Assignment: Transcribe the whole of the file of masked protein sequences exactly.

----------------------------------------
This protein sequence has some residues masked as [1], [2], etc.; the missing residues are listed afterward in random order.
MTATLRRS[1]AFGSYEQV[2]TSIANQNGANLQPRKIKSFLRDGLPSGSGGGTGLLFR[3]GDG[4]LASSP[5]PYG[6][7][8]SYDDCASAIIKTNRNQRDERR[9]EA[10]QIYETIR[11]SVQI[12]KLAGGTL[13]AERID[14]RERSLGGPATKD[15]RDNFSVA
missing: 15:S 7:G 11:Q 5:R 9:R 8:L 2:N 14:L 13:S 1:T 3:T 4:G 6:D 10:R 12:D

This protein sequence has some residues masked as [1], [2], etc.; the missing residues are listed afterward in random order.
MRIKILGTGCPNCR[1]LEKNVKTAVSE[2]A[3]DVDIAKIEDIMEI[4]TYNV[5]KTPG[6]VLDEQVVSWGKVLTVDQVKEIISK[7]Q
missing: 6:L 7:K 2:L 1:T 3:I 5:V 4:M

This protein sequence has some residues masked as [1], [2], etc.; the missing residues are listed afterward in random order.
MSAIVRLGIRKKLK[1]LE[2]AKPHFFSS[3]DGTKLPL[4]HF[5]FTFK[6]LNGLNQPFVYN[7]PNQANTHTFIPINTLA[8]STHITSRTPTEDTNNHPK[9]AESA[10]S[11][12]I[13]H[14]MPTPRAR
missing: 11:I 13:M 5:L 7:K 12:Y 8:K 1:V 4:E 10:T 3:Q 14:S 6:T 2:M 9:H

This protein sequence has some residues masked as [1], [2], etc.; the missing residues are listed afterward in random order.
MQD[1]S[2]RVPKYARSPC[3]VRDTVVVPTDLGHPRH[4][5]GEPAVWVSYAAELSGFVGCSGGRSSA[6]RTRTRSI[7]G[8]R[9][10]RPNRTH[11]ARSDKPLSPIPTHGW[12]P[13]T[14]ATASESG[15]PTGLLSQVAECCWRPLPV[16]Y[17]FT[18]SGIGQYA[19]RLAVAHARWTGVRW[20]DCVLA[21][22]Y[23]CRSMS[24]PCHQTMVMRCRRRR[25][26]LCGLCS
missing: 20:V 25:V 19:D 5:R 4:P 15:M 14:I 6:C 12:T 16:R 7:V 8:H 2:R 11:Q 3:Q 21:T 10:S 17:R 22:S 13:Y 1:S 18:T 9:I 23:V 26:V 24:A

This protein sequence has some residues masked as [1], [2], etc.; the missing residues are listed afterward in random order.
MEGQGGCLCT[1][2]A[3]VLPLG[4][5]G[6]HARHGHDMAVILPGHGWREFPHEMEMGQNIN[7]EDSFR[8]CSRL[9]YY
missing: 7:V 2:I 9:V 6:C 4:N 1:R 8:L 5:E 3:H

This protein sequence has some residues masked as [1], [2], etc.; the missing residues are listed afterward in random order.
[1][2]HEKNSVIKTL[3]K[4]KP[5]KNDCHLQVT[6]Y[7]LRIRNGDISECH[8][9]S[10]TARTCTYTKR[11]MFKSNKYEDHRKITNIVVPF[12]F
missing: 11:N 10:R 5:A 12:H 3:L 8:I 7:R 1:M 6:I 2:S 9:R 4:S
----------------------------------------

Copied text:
This protein sequence has some residues masked as [1], [2], etc.; the missing residues are listed afterward in random order.
MTATLRRS[1]AFGSYEQV[2]TSIANQNGANLQPRKIKSFLRDGLPSGSGGGTGLLFR[3]GDG[4]LASSP[5]PYG[6][7][8]SYDDCASAIIKTNRNQRDERR[9]EA[10]QIYETIR[11]SVQI[12]KLAGGTL[13]AERID[14]RERSLGGPATKD[15]RDNFSVA
missing: 15:S 7:G 11:Q 5:R 9:R 8:L 2:N 14:L 13:S 1:T 3:T 4:G 6:D 10:R 12:D

This protein sequence has some residues masked as [1], [2], etc.; the missing residues are listed afterward in random order.
MRIKILGTGCPNCR[1]LEKNVKTAVSE[2]A[3]DVDIAKIEDIMEI[4]TYNV[5]KTPG[6]VLDEQVVSWGKVLTVDQVKEIISK[7]Q
missing: 6:L 7:K 2:L 1:T 3:I 5:V 4:M

This protein sequence has some residues masked as [1], [2], etc.; the missing residues are listed afterward in random order.
MSAIVRLGIRKKLK[1]LE[2]AKPHFFSS[3]DGTKLPL[4]HF[5]FTFK[6]LNGLNQPFVYN[7]PNQANTHTFIPINTLA[8]STHITSRTPTEDTNNHPK[9]AESA[10]S[11][12]I[13]H[14]MPTPRAR
missing: 11:I 13:M 5:L 7:K 12:Y 8:K 1:V 4:E 10:T 3:Q 14:S 6:T 2:M 9:H

This protein sequence has some residues masked as [1], [2], etc.; the missing residues are listed afterward in random order.
MQD[1]S[2]RVPKYARSPC[3]VRDTVVVPTDLGHPRH[4][5]GEPAVWVSYAAELSGFVGCSGGRSSA[6]RTRTRSI[7]G[8]R[9][10]RPNRTH[11]ARSDKPLSPIPTHGW[12]P[13]T[14]ATASESG[15]PTGLLSQVAECCWRPLPV[16]Y[17]FT[18]SGIGQYA[19]RLAVAHARWTGVRW[20]DCVLA[21][22]Y[23]CRSMS[24]PCHQTMVMRCRRRR[25][26]LCGLCS
missing: 20:V 25:V 19:D 5:R 4:P 15:M 14:I 6:C 12:T 16:R 7:V 8:H 2:R 11:Q 3:Q 21:T 10:S 17:R 22:S 13:Y 1:S 18:T 9:I 23:V 26:V 24:A

This protein sequence has some residues masked as [1], [2], etc.; the missing residues are listed afterward in random order.
MEGQGGCLCT[1][2]A[3]VLPLG[4][5]G[6]HARHGHDMAVILPGHGWREFPHEMEMGQNIN[7]EDSFR[8]CSRL[9]YY
missing: 7:V 2:I 9:V 6:C 4:N 1:R 8:L 5:E 3:H

This protein sequence has some residues masked as [1], [2], etc.; the missing residues are listed afterward in random order.
[1][2]HEKNSVIKTL[3]K[4]KP[5]KNDCHLQVT[6]Y[7]LRIRNGDISECH[8][9]S[10]TARTCTYTKR[11]MFKSNKYEDHRKITNIVVPF[12]F
missing: 11:N 10:R 5:A 12:H 3:L 8:I 7:R 1:M 6:I 2:S 9:R 4:S